Covering the bases: That signal that is seen in patients who age is seen very frequently. Most of the time it is what has become known as microangiopathic disease or small vessel disease. Demyelination and gliosis come with a more notable history. Gliosis or scarring and demyelination also produces symptoms that MRI is useful for. Depends on why you had the MRI in the first place. The first entity more common than 2 ...Read more
What is chronic microvascular ischemic disease, chronic migraine, and a disseminating process such as multiple sclerosis mean on MRI? Do I have MS?
You're the patient..: ...not the MRI. Presumably you didn't just wander into an MRI facility & make an impulse purchase. The MRI was ordered by your doctor & for a reason. The radiologist isn't paid to diagnose YOU; (s)he just looks at studies & reports what (s)he sees. Go back to the ordering MD; diagnosing YOU is his/her job. Ask to see the MRI: in radiology, 1 picture is worth 1000 words. ...Read more
Chronic is Typical: Artery disease, especially in the heart arteries, is dominant human behavior, typically starts in childhood yet is typically ignored for decades because it remains asymptomatic until plaque ruptures release debris, triggers clots & suddenly blocks blood flow. These plaque ruptures are the basis for acute symptomatic disease. Thus best to treat the driving factors early, not wait for symptoms. ...Read moreSee 1 more doctor answer
Yes but . . . .: Since pan is a vasculitis, it like the other rheumatological illnesses of this type can cause an associated neuropathy. It would be important to rule out other potential causes like medications, vitamin deficiencies, alcohol, infections, hereditary, diabetes, neurological conditions or vascular compromise. Others too. The onset, time course, distribution, and anatomy can help define it. Emg done? ...Read moreSee 2 more doctor answers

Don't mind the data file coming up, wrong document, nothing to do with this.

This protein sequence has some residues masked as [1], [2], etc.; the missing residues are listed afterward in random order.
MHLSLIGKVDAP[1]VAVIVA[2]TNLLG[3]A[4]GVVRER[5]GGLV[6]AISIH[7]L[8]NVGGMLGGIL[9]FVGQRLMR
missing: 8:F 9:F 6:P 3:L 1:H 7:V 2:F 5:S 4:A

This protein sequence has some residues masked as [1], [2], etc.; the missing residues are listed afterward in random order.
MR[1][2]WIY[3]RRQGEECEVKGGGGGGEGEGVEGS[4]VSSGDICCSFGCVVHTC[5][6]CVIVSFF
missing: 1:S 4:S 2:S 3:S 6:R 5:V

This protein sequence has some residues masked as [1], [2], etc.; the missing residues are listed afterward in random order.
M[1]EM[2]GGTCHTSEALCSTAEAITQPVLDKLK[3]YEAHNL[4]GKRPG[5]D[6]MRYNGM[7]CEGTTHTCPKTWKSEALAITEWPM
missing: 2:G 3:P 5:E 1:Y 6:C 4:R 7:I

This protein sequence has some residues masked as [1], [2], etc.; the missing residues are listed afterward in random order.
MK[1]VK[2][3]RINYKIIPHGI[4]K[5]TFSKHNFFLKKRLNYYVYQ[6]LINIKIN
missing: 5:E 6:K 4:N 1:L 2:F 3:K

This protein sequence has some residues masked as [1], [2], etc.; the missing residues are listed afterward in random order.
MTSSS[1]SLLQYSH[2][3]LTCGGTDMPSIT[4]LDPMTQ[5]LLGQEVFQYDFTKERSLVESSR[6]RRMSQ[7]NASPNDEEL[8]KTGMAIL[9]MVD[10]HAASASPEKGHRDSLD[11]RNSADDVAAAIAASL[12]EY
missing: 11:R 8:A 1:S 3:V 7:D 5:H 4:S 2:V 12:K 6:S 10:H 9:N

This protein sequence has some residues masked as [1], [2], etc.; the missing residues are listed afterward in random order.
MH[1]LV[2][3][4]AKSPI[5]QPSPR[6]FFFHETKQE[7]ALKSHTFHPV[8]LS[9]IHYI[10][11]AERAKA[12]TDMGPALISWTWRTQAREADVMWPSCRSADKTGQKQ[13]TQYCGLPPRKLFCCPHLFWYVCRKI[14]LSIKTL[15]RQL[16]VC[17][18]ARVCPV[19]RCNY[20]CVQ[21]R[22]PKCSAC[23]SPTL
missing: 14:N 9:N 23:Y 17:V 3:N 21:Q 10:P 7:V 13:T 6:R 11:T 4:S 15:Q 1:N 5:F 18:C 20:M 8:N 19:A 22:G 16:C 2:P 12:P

No: Autoimmune thyroiditis can occur in young children, adolescents and adults of any age. We see it most often in children who have a family history of that condition. In many children that we have seen, it was mild but symptomatic enough that their mother recognized the condition and sought treatment. Even with mild disease in children the treatment can have profound benefits. ...Read moreSee 1 more doctor answer
See below: Am not familiar with "unspecified", but transient cerebral ischemia means diminished blood flow to a part of the brain causing clinical symptoms. Since this can be the first sign of an impending stroke, this needs to be fully evaluated and medication started for prevention. See a neurologist and get this fully addressed. ...Read moreSee 1 more doctor answer
What does coronary occlusion acute, arterio-sclerotic cardio vascular disease and acute myocardial infarction mean?
A friend had chronic demyelinating polyneuropathy (cidp), then got chronic lymphocytic leukemia 2 years later. Is cidp paraneoplastic syndrome sometimes?
Not likely: Chronic inflammatory demyelinating polyradiculopathy (cidp) is almost always an autoimmune condition incited by some antecedent infection--c. Jejuni, ebv, cmv, or another infection. Antibodies produced against the virus/ bacteria/ pathogen cross-react with the myelin sheath on the nerve roots, first causing guillain-barre (aidp), then later cidp. It's exceedingly rare that cancer could cause this. ...Read moreSee 2 more doctor answers